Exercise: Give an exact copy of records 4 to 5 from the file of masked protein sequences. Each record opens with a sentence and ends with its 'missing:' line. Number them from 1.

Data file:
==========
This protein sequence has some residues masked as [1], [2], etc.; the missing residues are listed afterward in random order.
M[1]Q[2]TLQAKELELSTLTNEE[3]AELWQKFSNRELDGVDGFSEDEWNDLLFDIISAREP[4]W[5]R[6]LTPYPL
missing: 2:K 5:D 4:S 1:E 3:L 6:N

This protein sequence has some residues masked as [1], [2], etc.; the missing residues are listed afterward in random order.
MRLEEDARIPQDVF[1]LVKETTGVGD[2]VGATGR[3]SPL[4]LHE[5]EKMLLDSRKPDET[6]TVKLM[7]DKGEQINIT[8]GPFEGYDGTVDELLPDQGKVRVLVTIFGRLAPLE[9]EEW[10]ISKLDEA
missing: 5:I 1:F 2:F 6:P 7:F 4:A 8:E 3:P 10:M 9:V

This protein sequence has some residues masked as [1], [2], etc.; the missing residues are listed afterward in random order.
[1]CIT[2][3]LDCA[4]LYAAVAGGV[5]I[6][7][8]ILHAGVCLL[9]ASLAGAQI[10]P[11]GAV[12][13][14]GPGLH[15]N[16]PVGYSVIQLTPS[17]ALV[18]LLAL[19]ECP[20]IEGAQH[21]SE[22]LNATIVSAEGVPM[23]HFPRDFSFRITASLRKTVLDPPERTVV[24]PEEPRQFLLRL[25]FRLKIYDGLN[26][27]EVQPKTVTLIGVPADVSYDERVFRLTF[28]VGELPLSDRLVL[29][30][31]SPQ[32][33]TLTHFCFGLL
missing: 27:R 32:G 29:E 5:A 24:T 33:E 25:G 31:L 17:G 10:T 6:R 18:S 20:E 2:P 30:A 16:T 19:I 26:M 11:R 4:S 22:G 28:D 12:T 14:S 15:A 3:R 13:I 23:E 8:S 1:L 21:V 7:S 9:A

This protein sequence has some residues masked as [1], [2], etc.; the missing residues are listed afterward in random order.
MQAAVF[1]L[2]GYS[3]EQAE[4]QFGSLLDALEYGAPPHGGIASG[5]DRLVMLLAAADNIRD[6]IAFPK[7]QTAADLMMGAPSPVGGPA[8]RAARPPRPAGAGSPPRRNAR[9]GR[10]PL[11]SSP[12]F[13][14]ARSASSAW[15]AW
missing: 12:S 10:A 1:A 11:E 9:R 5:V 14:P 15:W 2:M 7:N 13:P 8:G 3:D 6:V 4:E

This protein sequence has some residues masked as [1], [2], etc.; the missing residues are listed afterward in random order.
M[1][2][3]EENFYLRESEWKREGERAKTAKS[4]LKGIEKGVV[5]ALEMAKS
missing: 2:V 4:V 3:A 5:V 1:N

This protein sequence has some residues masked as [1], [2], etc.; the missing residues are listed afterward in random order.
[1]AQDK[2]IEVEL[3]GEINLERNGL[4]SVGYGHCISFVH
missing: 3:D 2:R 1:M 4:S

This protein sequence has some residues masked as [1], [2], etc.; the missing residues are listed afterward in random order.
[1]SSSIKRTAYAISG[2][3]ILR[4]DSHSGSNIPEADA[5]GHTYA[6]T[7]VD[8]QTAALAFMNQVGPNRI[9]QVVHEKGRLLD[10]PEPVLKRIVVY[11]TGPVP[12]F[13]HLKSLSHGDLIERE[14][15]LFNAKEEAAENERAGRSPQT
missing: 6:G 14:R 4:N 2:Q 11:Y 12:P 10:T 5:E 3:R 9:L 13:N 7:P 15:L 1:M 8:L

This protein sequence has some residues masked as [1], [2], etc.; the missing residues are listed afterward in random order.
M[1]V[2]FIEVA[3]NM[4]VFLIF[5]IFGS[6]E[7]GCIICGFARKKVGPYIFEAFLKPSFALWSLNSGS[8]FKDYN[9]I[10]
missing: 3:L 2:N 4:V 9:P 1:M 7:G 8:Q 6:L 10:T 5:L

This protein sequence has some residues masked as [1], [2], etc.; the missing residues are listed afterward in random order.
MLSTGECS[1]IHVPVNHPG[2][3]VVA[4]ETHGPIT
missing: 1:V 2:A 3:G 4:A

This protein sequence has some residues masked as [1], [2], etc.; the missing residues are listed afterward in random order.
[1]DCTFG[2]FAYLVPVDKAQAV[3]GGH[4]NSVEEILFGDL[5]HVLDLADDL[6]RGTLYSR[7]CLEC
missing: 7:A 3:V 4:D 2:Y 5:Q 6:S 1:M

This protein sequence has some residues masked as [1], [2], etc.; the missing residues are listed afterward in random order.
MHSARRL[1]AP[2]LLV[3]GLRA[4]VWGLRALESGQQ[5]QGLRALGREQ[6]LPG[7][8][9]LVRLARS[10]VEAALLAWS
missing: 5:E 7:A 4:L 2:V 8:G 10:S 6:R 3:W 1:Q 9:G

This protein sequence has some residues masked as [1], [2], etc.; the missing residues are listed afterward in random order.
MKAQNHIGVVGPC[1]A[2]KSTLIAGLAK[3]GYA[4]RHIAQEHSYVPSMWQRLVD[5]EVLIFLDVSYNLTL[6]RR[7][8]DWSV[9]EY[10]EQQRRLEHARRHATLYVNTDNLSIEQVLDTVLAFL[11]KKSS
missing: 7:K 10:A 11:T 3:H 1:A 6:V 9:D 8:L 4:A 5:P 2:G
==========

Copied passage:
This protein sequence has some residues masked as [1], [2], etc.; the missing residues are listed afterward in random order.
MQAAVF[1]L[2]GYS[3]EQAE[4]QFGSLLDALEYGAPPHGGIASG[5]DRLVMLLAAADNIRD[6]IAFPK[7]QTAADLMMGAPSPVGGPA[8]RAARPPRPAGAGSPPRRNAR[9]GR[10]PL[11]SSP[12]F[13][14]ARSASSAW[15]AW
missing: 12:S 10:A 1:A 11:E 9:R 5:V 14:P 15:W 2:M 7:N 13:P 8:G 3:D 6:V 4:E

This protein sequence has some residues masked as [1], [2], etc.; the missing residues are listed afterward in random order.
M[1][2][3]EENFYLRESEWKREGERAKTAKS[4]LKGIEKGVV[5]ALEMAKS
missing: 2:V 4:V 3:A 5:V 1:N